GRADUATION 2022 – Gray Stone – Ariel Vang

Published 9:29 am Wednesday, June 22, 2022

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Gray Stone Day students, like most high schools, have many outstanding students in each graduating class.

One student, however, has worked her way to a university in the Ivy League, considered being among the elite educational institutions in the United States.

Ariel Vang, a 2022 Gray Stone grad, will travel to the Finger Lakes region of upstate New York in the fall to attend Cornell University.

While at Gray Stone, Vang became an AP Capstone Scholar, meaning she earned a 3 or higher in AP Scholar and Research classes along with four additional AP exams.

She was also a member of National Honor Society (NHS) and Spanish NHS, along with having played travel and beach volleyball for three seasons. Vang also played volleyball for the Knights her senior year as the team went 18-5 overall.

Regarding Gray Stone, Vang said she saw it “as a place where students could thrive not only inside the classroom but outside the classroom. It was a place where students weren’t only required to answer questions, but ask their own questions of the teachers.”

Sarah Ince, counselor for Gray Stone, described her as “a treasure,” adding, “she is just getting started. Rarely have I encountered a student who truly sees the connection between interdisciplinary relationships and the value of objective research,” who also “demonstrates authentic curiosity and genuine empathy.”

Ince noted, Vang lived “with one foot in an intentionally closed Hmong community and the other in a progressive household that emphasizes being extraordinary academically and athletically. Ariel has balanced the demands on her time and energy with grace and fortitude.”

Balancing between the two worlds, Vang said, “me being my Hmong self in my American life but also being my American self in my Hmong family … I stay to true to both sides of myself.”

She added students who go to Gray Stone “are very diverse, the amount of personalities that go there … we all mix together and gel into one big school.”

The school’s counselor added Vang’s “superpowers are observation, curiosity and empathy.”

Asking questions of teachers and learning life lessons, Vang said, displayed her observation while a student at Gray Stone.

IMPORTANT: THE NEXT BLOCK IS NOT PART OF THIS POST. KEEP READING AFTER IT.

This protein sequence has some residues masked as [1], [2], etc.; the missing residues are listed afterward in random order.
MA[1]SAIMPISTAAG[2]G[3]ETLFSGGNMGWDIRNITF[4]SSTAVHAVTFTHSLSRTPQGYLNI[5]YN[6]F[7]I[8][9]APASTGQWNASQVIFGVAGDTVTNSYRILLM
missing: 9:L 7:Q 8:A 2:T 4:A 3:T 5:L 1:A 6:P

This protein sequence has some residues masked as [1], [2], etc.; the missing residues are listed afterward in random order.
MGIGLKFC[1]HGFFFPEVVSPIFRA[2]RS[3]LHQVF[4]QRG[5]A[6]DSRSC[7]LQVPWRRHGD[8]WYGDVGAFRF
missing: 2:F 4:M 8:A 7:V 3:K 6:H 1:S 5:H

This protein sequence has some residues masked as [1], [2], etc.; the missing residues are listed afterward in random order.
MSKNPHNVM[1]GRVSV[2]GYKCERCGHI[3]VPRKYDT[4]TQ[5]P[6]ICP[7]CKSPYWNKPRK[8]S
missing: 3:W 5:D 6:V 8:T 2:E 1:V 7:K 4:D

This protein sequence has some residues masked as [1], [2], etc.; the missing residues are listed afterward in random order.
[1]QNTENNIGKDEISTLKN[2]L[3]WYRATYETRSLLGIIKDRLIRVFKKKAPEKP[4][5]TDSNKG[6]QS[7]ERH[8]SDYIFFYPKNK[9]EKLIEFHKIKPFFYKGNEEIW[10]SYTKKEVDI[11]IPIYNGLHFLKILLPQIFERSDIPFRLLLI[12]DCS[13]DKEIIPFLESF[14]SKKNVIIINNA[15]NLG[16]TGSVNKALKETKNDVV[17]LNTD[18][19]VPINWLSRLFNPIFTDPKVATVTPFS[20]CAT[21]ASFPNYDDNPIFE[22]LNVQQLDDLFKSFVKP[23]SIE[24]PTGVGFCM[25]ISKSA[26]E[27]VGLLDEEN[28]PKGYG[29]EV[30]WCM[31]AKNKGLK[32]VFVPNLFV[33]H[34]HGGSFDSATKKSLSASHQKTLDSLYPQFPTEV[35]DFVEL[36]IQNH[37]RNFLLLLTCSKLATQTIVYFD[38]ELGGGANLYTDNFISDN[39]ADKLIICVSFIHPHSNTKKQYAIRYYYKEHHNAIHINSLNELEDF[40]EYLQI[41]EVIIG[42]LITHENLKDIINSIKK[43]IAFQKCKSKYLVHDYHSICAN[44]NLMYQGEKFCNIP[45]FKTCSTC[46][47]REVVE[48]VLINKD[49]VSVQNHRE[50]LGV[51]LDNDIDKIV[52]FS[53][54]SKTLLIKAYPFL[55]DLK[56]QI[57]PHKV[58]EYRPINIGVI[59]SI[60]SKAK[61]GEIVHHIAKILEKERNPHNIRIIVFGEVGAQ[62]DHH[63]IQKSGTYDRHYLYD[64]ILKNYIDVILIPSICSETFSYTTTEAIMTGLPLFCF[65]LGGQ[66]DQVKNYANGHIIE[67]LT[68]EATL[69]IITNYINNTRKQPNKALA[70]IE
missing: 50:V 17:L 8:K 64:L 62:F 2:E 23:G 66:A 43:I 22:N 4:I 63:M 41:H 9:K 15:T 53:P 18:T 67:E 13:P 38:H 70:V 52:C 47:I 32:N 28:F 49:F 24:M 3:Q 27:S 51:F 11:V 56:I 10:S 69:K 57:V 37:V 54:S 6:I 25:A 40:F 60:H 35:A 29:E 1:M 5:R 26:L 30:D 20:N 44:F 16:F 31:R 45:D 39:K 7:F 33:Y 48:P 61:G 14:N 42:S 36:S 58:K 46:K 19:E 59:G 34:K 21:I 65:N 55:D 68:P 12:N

“I was just very curious about the world and I wanted to see what I could do to impact and help the world,” Vang said. “So at Gray Stone, it was, ‘How can I help Gray Stone? What ways can I help the students at Gray Stone?’”

She has seven cousins and a younger sister attending Gray Stone, and previously had an older sister attend the school.

Vang showed empathy for her family at school, she said.

“I saw a lot of times at Gray Stone how they struggled … not just with academics, but with confidence,” she said. “Gray Stone has a pretty competitive drive in academics.”

Ince said Vang can “compete at a national level, smashing a volleyball in an opponent’s face” and also “regale rapt audiences with stories about her family lineage and Hmong culture. I learn something new every time we speak.”

She also added Vang has the drive, resilience and curiosity to be at an Ivy League school.

Gray Stone Chief Administrative Officer Helen Nance said one of Vang’s outstanding character traits is her work ethic.

“You have to put in so much to be accepted at that level of institution,” Nance said of Cornell.

Vang said her parents were very happy when she opened her acceptance letter to Cornell, saying “my mom was actually next to me … we were crying and so happy together.”

Vang’s goal is to go to medical school and work in pediatrics.

“I’ve always wanted to be a doctor,” she said, adding her parents told her when she was 5 or 6 years old if she wanted to help others, she needed to have a good education.

As she grew up and saw her own pediatrician help herself and others, Vang said, those experiences factored into her decision to want to be a pediatrician.

Vang credits Gray Stone for helping propel her into the Ivy League, noting “how much help they gave me personally and how much they care about their students. They want to help each individual student and guide their own path to a successful life, and sometimes that may not mean going to college.”

She said her guidance counselor said “she wasn’t just a college counselor. She was a life counselor. She would help students who didn’t want to attend college … Gray Stone really helps each individual student.”

About Charles Curcio

Charles Curcio has served as the sports editor of the Stanly News & Press for more than 16 years and has written numerous news and feature storeis as well. He was awarded the NCHSAA Tim Stevens Media Representative of the Year and named CNHI Sports Editor of the Year in 2014. He has also won an award from Boone Newspapers, and has won four North Carolina Press Association awards.

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